Theft of sewer drain covers shameful, but also preventable

Published 9:12 pm Saturday, February 8, 2014

Theft is a crime, regardless of the item stolen, but in one case the theft is more egregious than a typical incident.

In recent weeks, more than 40 sewer drain covers have been stolen from Selma’s streets. The covers don’t serve any particular notable purpose, simply preventing pedestrians from stepping into a hole. They also prevent tree limbs and stray debris from falling directly into the hole.

Without the covers, it’s quite easy to fall into the hole, especially if it’s dark outside and you’re not focused on what’s ahead. One step off of the sidewalk could land you in a five-foot hole.

It’s not clear who the thief or thieves are. The motive behind the thefts is also unclear. Though, several theories have emerged about when and why the thefts are occurring.

All city officials agree that the thefts are occurring late at night or in the early hours of the morning, when few people are outside. Some city council members proposed that the the thieves are taking the covers to recycling centers hundreds of miles away from Dallas County. Others think that the thieves are melting down or breaking up the sewer drain covers, mising the remaining parts into other recycling matter and bringing it to local recycling centers.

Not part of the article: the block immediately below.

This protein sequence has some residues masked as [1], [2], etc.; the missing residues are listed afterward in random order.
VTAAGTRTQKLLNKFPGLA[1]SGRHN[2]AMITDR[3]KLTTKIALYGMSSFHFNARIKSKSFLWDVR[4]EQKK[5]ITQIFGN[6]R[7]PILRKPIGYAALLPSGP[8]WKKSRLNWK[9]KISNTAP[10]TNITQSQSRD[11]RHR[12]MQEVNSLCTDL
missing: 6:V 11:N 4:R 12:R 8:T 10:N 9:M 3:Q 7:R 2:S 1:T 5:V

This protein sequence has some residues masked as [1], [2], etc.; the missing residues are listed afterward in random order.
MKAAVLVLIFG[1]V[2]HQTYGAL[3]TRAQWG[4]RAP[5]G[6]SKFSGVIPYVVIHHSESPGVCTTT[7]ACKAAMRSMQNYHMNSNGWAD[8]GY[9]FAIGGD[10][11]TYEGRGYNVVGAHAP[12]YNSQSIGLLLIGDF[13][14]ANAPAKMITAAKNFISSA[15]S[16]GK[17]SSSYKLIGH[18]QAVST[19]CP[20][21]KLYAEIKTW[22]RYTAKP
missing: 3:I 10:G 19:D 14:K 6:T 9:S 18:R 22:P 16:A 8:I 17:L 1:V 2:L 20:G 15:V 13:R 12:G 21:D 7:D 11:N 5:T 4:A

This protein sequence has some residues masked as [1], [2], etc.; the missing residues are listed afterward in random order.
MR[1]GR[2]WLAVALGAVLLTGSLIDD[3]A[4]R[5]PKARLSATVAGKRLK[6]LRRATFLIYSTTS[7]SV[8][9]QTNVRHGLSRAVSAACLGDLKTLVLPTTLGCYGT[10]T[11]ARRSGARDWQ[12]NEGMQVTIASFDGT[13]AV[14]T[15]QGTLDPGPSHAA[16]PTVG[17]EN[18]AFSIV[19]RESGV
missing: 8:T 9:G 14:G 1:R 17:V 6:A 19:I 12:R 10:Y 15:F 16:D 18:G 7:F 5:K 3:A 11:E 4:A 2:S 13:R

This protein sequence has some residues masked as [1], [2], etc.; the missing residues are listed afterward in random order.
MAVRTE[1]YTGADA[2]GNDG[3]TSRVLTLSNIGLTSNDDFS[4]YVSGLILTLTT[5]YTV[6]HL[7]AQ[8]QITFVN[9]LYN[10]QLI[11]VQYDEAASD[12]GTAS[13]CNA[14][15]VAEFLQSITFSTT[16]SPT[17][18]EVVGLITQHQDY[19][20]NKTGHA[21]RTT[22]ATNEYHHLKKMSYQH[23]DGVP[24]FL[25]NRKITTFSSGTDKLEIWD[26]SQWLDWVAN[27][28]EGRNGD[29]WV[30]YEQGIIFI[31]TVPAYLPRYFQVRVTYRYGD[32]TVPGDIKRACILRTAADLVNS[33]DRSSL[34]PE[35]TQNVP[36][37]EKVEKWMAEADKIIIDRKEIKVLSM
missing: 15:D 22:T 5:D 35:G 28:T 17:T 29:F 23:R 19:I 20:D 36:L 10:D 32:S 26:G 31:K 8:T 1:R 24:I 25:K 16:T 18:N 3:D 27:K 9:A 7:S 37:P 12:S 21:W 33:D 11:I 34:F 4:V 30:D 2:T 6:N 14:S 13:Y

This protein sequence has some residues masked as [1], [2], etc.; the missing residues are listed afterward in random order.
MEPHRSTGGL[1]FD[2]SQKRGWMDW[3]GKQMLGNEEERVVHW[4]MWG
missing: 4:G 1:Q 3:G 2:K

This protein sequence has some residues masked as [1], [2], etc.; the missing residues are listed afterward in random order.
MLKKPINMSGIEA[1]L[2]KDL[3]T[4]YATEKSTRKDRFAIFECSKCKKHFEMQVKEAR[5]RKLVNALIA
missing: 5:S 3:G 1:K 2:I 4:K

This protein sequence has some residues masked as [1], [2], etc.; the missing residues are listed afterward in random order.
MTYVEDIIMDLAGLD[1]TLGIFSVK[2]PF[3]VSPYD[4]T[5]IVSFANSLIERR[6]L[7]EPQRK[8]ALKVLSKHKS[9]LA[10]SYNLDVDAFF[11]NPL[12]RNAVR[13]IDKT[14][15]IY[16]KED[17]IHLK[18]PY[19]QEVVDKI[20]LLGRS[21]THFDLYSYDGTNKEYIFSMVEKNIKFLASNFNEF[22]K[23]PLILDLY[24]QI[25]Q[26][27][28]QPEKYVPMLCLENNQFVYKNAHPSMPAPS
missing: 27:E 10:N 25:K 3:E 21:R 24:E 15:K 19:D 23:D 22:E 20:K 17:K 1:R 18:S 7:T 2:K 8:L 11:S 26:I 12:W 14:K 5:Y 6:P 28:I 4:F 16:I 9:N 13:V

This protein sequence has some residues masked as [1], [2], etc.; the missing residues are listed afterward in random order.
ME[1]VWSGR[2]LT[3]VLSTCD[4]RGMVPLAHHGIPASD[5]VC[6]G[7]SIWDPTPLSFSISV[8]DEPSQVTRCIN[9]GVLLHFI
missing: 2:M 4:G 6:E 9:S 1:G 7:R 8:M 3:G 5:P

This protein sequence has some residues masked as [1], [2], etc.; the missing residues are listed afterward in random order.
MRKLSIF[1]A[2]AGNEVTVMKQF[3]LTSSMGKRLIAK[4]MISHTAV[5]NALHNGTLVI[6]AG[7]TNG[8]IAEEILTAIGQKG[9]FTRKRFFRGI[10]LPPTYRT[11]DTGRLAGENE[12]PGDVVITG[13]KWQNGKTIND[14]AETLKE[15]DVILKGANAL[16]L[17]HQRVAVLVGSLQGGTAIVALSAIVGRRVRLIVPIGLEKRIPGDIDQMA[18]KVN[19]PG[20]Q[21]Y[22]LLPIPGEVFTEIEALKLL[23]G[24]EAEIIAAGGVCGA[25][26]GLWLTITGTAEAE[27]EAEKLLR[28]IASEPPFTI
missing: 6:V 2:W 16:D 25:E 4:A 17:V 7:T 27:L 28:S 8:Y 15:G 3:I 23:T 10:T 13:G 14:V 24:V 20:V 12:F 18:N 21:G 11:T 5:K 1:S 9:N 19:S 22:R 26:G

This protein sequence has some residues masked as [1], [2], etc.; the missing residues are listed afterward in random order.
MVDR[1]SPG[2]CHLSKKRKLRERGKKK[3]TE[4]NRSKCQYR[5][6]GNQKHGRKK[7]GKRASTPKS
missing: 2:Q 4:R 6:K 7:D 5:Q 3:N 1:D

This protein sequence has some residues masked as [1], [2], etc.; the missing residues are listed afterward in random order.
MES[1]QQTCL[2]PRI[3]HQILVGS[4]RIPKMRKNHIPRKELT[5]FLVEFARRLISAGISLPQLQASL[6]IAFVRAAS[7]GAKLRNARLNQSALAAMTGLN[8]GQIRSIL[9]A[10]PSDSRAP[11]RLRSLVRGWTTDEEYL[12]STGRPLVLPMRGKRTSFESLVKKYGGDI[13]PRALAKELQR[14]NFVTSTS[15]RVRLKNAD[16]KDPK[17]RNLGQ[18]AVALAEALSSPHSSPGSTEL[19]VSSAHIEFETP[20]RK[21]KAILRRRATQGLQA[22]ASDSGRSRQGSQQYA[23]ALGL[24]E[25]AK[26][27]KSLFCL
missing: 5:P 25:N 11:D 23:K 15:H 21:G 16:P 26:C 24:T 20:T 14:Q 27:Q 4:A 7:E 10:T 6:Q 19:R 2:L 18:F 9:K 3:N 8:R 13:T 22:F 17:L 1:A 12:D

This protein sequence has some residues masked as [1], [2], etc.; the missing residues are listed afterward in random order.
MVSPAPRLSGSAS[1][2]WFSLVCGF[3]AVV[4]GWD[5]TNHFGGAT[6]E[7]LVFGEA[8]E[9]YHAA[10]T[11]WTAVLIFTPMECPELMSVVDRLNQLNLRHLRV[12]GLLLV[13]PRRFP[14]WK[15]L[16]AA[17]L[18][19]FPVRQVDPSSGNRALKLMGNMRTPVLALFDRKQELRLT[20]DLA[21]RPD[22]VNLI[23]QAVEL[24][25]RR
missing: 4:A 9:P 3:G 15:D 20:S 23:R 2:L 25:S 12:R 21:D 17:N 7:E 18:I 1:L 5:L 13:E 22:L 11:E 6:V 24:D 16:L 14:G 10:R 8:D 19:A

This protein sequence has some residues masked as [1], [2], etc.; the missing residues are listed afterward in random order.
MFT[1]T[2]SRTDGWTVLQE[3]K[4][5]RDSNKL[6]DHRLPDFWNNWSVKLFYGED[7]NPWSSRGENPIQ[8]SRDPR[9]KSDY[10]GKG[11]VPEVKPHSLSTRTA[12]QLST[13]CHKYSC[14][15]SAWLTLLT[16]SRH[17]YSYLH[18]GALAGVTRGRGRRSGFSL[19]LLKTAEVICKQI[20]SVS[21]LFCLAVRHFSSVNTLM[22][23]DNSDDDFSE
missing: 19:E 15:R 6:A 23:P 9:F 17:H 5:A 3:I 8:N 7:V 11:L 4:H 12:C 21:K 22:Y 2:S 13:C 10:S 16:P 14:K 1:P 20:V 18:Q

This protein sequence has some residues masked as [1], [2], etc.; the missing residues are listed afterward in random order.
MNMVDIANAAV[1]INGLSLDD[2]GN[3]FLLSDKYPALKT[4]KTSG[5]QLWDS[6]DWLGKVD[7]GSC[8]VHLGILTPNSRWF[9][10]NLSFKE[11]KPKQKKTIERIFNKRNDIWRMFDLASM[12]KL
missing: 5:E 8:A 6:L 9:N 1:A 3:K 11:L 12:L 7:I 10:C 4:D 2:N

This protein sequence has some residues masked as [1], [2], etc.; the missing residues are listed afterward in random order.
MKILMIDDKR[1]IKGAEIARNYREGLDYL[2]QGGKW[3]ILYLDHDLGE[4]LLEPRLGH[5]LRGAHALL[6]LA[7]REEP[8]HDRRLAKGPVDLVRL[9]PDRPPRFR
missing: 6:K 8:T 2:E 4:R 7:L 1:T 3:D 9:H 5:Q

Reglardless of the details, the widespread nature of the thefts is costing the city thousands of dollars and hundreds of extra man hours.

Public Works employees are now having to weld four corner corners of each drain. Later, when maintenence is required, city employees are required to bring special tools to uncover the drains.

Thieves have their own motivations and scolding them certainly wont change their actions, but stealing dozens of pieces of city property results in more tax dollars spent to replace the storm drains.

Perhaps instead of replacing the drains, the Public Works Department could use the money to fix a few extra potholes or purhcase new tools.

Instead, the Public Works Department spent more than $1,000 to fix something that shouldn’t ever need to be replaced.

The best way to prevent. future thefts is to simply be vigilant of your surroundings. Staying up until 2 a.m. and stitting on your porch probably isn’t the best method to cath a thief, but noticing when something is out of the ordinary could certainly reveal a thief prying up the cover to a sewer drain.